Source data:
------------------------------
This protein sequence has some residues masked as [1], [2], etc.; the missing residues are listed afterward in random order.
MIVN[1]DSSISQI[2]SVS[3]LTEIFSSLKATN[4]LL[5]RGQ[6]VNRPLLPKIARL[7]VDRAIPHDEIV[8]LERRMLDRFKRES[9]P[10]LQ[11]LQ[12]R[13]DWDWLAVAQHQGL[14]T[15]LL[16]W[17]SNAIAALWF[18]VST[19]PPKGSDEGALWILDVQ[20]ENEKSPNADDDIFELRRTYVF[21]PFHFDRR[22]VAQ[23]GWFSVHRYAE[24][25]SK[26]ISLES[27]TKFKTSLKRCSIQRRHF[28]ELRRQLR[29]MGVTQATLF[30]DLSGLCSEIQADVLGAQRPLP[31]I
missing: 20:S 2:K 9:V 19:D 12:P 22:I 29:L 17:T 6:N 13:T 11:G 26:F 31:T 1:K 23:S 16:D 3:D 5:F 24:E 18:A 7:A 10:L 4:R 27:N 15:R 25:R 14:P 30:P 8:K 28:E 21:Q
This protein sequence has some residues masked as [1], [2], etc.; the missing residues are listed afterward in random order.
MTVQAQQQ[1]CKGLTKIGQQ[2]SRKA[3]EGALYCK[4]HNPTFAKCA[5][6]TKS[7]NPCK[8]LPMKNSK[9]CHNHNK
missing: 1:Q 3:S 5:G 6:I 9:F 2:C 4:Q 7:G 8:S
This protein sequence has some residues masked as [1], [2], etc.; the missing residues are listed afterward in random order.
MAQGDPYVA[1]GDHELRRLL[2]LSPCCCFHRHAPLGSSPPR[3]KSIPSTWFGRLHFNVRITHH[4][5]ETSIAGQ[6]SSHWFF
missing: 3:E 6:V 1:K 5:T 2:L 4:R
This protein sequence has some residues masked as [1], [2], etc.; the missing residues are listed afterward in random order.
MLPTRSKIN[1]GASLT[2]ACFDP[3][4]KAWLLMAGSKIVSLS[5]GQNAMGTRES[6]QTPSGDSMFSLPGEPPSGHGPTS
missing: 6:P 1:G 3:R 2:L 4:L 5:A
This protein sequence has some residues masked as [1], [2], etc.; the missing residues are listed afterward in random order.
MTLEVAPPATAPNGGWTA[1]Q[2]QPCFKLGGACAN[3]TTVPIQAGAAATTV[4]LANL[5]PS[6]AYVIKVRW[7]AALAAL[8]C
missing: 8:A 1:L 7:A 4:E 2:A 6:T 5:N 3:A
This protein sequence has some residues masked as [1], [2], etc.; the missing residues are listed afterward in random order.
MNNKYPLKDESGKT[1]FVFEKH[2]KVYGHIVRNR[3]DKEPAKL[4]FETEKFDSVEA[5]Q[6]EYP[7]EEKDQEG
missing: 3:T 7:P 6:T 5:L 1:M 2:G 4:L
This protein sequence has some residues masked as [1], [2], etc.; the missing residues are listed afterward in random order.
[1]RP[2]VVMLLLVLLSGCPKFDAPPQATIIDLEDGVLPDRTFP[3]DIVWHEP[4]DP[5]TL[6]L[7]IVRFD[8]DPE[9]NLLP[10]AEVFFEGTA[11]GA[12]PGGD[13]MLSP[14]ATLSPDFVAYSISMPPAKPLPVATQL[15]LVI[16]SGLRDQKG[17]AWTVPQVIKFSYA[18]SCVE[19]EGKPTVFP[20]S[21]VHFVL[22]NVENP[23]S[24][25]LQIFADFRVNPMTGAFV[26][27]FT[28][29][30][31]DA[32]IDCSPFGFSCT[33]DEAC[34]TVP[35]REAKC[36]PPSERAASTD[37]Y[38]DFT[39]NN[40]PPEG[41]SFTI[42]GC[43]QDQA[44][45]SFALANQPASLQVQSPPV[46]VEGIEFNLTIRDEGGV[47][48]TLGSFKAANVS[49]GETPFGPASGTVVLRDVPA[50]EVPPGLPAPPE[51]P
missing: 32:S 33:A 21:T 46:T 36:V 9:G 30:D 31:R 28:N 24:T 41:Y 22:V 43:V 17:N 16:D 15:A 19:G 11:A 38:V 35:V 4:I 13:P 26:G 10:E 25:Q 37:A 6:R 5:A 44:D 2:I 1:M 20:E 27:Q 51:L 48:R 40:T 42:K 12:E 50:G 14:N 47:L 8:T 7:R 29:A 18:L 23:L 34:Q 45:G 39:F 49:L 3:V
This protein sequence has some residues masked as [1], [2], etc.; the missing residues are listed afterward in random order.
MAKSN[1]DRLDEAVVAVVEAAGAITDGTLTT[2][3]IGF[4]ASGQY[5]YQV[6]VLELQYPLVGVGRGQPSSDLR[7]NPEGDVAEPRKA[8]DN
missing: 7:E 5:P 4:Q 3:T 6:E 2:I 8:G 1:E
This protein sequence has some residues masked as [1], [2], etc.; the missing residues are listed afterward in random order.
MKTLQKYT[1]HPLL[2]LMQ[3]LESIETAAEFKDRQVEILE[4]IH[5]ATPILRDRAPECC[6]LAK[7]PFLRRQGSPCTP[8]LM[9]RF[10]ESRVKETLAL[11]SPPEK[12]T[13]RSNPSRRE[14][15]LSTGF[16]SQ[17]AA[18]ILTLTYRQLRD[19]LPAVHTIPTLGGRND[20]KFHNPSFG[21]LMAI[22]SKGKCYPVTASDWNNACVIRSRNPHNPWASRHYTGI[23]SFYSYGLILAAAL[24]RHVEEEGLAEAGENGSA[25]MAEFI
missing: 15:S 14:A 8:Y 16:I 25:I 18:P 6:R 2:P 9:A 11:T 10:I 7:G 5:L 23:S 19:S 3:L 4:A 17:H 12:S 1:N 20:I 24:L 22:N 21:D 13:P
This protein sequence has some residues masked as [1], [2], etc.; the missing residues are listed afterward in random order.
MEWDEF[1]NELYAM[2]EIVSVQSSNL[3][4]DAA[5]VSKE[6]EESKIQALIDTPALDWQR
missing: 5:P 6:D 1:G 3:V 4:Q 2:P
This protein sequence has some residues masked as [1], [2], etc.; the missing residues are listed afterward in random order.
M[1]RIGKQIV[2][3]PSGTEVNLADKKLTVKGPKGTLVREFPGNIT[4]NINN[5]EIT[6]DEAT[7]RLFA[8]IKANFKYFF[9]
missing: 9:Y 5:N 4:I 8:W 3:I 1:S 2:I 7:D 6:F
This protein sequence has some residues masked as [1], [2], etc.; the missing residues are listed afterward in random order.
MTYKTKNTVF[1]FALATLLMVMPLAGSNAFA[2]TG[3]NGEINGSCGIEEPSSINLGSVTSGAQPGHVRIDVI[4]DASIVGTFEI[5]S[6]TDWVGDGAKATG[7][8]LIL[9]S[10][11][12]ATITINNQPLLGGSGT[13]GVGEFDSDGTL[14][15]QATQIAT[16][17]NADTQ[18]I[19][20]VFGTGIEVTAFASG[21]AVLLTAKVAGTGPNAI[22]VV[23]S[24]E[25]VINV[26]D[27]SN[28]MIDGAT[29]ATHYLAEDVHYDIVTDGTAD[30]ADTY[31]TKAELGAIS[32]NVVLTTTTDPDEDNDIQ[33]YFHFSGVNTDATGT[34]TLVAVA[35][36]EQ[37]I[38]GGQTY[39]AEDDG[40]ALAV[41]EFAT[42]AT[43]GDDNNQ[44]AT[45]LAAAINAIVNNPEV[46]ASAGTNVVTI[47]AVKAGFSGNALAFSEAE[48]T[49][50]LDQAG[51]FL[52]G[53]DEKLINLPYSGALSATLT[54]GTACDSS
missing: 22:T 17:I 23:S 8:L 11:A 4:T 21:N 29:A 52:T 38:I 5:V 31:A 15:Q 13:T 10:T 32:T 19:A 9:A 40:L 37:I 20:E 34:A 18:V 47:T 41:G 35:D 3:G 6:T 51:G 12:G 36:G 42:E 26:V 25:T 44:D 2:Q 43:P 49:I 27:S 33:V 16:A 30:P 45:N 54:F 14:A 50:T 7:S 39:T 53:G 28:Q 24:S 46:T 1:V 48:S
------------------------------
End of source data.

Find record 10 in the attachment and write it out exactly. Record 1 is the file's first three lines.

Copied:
This protein sequence has some residues masked as [1], [2], etc.; the missing residues are listed afterward in random order.
MEWDEF[1]NELYAM[2]EIVSVQSSNL[3][4]DAA[5]VSKE[6]EESKIQALIDTPALDWQR
missing: 5:P 6:D 1:G 3:V 4:Q 2:P